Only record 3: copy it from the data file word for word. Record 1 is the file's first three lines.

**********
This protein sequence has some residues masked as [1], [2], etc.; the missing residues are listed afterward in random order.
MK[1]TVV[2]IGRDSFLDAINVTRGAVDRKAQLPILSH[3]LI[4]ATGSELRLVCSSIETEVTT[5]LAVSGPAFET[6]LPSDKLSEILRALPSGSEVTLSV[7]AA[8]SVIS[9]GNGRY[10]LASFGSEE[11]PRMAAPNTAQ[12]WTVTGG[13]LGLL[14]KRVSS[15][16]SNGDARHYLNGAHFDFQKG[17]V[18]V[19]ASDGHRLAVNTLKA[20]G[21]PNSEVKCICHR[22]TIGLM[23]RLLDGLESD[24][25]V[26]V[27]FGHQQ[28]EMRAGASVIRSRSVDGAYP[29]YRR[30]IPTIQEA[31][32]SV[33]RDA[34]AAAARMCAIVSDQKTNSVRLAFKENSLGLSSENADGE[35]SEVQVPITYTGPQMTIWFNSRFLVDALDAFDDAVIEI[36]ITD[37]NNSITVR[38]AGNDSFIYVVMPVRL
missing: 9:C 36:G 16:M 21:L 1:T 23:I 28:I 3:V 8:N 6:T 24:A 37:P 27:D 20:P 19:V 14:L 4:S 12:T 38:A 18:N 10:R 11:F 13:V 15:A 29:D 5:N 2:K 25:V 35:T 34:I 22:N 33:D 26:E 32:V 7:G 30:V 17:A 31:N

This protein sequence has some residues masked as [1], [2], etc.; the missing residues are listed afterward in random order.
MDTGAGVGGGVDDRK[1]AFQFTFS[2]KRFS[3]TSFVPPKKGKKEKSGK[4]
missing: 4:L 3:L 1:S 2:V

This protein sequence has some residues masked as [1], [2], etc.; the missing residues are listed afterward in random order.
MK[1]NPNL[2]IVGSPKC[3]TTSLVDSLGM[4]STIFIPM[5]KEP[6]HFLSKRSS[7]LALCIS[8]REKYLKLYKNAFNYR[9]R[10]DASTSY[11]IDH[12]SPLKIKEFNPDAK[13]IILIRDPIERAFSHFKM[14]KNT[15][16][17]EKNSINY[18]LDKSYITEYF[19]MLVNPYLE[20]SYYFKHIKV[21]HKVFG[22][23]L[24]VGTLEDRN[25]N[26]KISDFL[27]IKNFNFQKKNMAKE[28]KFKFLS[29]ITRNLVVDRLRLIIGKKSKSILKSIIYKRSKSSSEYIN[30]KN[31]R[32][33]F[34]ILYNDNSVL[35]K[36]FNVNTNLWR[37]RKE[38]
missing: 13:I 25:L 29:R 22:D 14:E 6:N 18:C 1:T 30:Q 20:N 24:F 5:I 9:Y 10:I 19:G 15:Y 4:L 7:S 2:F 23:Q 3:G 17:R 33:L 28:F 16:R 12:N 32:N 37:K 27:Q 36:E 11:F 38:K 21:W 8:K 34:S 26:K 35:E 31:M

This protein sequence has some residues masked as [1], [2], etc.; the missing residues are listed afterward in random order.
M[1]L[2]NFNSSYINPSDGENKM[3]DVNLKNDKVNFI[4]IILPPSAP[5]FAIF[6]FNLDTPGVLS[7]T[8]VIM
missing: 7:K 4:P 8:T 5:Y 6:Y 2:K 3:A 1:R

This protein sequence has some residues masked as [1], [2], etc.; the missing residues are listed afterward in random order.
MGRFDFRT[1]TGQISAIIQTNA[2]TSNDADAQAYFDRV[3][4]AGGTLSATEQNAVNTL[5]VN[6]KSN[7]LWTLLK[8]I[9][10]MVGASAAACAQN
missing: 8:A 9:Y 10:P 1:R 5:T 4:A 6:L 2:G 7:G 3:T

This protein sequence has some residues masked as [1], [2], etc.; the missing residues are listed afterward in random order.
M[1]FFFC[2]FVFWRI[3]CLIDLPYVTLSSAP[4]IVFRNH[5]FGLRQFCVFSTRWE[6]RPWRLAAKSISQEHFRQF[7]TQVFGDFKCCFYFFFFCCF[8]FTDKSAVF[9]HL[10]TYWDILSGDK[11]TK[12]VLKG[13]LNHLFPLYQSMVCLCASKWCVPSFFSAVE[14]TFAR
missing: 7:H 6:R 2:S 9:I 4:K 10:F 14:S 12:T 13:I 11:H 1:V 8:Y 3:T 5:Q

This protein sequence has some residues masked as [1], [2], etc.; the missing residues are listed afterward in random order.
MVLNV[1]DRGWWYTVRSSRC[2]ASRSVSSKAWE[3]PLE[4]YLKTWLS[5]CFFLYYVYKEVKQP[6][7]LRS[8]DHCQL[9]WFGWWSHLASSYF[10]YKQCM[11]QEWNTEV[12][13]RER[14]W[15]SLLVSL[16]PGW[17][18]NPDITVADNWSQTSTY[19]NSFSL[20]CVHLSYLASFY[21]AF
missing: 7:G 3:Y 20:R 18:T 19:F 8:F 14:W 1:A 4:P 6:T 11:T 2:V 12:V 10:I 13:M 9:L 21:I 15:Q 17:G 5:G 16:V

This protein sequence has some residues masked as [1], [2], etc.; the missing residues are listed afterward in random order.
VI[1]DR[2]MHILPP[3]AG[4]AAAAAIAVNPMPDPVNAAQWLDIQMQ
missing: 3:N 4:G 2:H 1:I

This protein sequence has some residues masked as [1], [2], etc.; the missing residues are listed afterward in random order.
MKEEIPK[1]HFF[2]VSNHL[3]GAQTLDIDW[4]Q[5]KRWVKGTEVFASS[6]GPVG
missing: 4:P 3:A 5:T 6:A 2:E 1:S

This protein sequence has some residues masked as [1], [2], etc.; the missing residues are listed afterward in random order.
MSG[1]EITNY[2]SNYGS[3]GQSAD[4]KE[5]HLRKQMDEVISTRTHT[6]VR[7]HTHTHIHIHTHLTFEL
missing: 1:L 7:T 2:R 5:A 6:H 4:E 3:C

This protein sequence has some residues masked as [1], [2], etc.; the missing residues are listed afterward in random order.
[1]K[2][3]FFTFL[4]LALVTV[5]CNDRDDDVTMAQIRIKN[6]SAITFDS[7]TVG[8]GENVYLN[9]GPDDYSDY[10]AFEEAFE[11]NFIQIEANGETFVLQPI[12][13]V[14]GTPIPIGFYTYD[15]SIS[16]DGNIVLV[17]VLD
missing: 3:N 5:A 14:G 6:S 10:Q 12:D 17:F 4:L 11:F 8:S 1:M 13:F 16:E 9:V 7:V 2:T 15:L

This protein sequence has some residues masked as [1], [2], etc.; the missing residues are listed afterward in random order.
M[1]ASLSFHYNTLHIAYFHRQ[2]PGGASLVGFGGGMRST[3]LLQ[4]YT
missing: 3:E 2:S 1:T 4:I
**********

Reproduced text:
This protein sequence has some residues masked as [1], [2], etc.; the missing residues are listed afterward in random order.
MK[1]NPNL[2]IVGSPKC[3]TTSLVDSLGM[4]STIFIPM[5]KEP[6]HFLSKRSS[7]LALCIS[8]REKYLKLYKNAFNYR[9]R[10]DASTSY[11]IDH[12]SPLKIKEFNPDAK[13]IILIRDPIERAFSHFKM[14]KNT[15][16][17]EKNSINY[18]LDKSYITEYF[19]MLVNPYLE[20]SYYFKHIKV[21]HKVFG[22][23]L[24]VGTLEDRN[25]N[26]KISDFL[27]IKNFNFQKKNMAKE[28]KFKFLS[29]ITRNLVVDRLRLIIGKKSKSILKSIIYKRSKSSSEYIN[30]KN[31]R[32][33]F[34]ILYNDNSVL[35]K[36]FNVNTNLWR[37]RKE[38]
missing: 13:I 25:L 29:R 22:D 14:E 6:N 18:C 1:T 30:Q 20:N 24:F 5:I 9:Y 10:I 19:G 15:Y 4:L 7:S 2:F 23:Q 3:G 17:R 33:L 28:F 16:R 12:N 32:N 37:K 27:Q 36:E 11:F 38:K 21:W 8:K 34:S 26:K 35:E 31:M